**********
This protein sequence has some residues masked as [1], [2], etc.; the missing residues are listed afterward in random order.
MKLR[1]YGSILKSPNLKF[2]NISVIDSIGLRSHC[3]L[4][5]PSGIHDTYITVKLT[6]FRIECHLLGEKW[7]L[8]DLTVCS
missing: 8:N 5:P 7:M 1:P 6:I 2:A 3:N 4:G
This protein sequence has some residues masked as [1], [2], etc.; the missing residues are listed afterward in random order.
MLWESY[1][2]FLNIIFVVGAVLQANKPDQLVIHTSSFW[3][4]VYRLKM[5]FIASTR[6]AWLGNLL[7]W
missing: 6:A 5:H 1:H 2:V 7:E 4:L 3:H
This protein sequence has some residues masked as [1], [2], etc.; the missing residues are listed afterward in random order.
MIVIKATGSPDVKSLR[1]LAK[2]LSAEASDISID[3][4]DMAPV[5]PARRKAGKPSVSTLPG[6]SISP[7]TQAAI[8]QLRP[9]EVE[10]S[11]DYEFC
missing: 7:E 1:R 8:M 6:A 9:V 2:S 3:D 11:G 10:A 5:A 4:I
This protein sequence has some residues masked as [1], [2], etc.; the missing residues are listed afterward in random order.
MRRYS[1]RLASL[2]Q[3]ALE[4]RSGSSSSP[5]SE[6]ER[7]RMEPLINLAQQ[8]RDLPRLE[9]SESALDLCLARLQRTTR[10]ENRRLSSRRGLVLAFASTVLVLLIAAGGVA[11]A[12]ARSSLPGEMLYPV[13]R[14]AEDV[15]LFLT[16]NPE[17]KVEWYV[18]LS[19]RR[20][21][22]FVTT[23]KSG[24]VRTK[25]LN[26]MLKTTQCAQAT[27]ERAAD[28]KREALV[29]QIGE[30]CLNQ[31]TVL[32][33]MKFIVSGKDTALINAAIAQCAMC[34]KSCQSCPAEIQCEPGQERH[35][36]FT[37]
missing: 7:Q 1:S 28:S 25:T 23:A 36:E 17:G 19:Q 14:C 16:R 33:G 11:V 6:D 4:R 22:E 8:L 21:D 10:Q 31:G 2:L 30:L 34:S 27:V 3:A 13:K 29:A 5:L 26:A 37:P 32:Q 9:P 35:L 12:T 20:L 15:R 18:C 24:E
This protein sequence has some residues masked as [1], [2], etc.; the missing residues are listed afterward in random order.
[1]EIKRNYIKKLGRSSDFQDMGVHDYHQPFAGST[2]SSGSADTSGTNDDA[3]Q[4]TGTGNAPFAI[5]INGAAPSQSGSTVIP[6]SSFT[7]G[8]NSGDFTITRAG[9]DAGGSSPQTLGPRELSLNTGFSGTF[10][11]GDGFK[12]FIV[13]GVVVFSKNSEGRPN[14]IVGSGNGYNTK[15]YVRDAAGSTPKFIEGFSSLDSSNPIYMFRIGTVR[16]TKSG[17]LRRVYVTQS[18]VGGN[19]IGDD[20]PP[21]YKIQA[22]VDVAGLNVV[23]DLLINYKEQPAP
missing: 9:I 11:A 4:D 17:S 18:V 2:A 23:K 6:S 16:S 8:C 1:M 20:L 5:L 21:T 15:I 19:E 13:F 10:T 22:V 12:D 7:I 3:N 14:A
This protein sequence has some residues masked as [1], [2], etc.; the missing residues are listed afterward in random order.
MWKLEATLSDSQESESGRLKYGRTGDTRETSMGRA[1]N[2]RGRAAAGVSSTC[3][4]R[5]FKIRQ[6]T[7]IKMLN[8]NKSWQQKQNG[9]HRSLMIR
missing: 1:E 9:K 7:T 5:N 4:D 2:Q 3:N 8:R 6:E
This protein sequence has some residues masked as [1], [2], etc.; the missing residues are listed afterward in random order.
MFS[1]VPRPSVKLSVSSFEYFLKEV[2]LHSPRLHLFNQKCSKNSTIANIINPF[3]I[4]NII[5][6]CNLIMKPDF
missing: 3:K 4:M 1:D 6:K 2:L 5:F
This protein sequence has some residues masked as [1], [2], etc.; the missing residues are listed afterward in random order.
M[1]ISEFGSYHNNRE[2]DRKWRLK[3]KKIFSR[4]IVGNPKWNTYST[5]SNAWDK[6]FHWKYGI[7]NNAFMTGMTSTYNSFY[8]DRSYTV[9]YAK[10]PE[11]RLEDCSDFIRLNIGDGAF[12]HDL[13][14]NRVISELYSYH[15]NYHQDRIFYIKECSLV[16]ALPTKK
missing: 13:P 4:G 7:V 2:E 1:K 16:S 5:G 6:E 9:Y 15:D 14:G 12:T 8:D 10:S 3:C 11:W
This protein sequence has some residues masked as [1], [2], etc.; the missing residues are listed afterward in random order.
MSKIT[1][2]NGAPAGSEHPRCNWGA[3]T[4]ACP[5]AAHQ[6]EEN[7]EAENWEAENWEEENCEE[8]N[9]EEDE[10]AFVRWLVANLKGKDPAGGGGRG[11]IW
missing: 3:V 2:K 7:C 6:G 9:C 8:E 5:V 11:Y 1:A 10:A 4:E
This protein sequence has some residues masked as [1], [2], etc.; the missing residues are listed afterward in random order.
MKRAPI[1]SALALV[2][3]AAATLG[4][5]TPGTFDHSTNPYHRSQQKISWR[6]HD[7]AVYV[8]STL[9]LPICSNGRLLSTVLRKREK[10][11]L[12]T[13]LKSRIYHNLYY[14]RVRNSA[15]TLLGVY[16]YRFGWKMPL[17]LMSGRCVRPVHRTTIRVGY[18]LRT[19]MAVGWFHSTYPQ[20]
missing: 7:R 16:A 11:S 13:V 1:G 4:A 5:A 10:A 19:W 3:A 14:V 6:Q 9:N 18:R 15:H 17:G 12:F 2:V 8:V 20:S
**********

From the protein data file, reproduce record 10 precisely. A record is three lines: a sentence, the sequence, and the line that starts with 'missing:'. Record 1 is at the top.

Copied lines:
This protein sequence has some residues masked as [1], [2], etc.; the missing residues are listed afterward in random order.
MKRAPI[1]SALALV[2][3]AAATLG[4][5]TPGTFDHSTNPYHRSQQKISWR[6]HD[7]AVYV[8]STL[9]LPICSNGRLLSTVLRKREK[10][11]L[12]T[13]LKSRIYHNLYY[14]RVRNSA[15]TLLGVY[16]YRFGWKMPL[17]LMSGRCVRPVHRTTIRVGY[18]LRT[19]MAVGWFHSTYPQ[20]
missing: 7:R 16:A 11:S 13:V 1:G 4:A 5:A 10:A 19:W 3:A 14:V 6:Q 9:N 18:R 15:H 17:G 12:F 2:V 8:V 20:S